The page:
Life or Death DNA test is probably too much information

Published in the Courier Mail 9 June 2009

THERE are things in life that I love to know. I love to know when there is a must-see movie to go to or when old friends are going to be in town.

I love to know when a great new cafe has opened in Brisbane, particularly if it stays open later than 9pm on a weeknight. A long shot I know, but I remain eternally hopeful.

There are also some things that I would prefer not to know. I don’t really want to know that the dress I bought last week is now on sale and I really don’t want to know that there are spiders crawling in the walls of my bedroom.

There’s not really anything I can do about them, so why expend the emotional energy?

Knowing some things can be helpful, while knowing other things can create unnecessary anxiety.

How do we know which is which? Take, for instance, a new DNA test, which purports to tell you what you are likely to die of, and possibly even when that will occur. Is that helpful information?

Some would say yes and, not surprisingly, that includes those who market and profit from such tests.

A recent report on 60 Minutes showcased one such test.

The report showed three Australians undertaking the deCODEme DNA test to find out what diseases and conditions they are likely to succumb to later in life.

Perhaps what was most striking about the results was that they weren’t that striking. In fact, all three participants received results that were not much different from the average Australian’s risk of developing something.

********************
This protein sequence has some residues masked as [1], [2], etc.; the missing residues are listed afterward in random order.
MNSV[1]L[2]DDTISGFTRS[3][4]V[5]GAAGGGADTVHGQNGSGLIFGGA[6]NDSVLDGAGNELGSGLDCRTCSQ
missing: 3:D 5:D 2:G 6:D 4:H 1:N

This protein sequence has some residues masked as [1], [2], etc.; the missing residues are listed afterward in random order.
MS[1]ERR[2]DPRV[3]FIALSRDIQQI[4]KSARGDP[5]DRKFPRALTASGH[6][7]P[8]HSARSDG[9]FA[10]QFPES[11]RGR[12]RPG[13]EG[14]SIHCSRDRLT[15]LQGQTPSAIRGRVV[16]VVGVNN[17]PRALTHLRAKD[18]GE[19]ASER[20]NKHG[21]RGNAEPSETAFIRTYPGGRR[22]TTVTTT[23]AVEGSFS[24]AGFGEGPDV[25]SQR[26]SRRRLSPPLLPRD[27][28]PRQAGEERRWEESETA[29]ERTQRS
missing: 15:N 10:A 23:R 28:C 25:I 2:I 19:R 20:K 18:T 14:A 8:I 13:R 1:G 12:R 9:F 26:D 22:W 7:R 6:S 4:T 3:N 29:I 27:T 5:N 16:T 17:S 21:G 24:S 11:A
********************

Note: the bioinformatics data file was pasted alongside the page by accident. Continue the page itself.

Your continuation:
Scott Cam, a TV handyman, was diagnosed as being slightly above the average risk of getting lung cancer or Alzheimer’s. It wasn’t exactly life-changing news.

After discussing them with geneticist, Professor Bob Williamson, Scott said: “So, what we’ve worked out is stay off the smokes, go for a run around the block, do some crosswords and I can have a drink?”

So, do some exercise, quit toxic habits and drink in moderation – nothing particularly groundbreaking there.

I have to admit, I wondered why anyone would bother having a DNA test when you can grab any women’s magazine and get essentially the same advice for a fraction of the cost. (A women’s magazine will also tell you what’s hot in winter shoes – and I’m pretty sure a DNA test can’t do that.)

Williamson is convinced of the power and possibility of genetic research. However, he was also careful to mention the caveat that these tests are good “provided you’re the sort of person who can take these things and live with them and realise that they’re not determining what illness you’ll get – they’re just a hint”.

Therein lies a problem. What if you are not that sort of person? With no mention of psychological profiling necessary before undergoing this simple DNA test, what if we are producing unnecessary anxiety for people?

Considering that anxiety and stress can contribute to their own medical conditions, we could be causing damage. What if, in trying to avert some illnesses, we create others?

Dr Hans Selye, a Canadian endocrinologist, spent his life studying the physical effects of stress and discovered the link between stress levels and emotional and physical health.

He discovered that the emotion most consistent with physical health was gratitude, and the emotion most consistent with physical breakdown was resentment. Further, he concluded that adopting the right attitude could convert a negative stress into a positive one.

No DNA test will pick that up, though. Our health is affected by much more than our genetic predispositions, and we would all be wise to remember that.

Ruth Limkin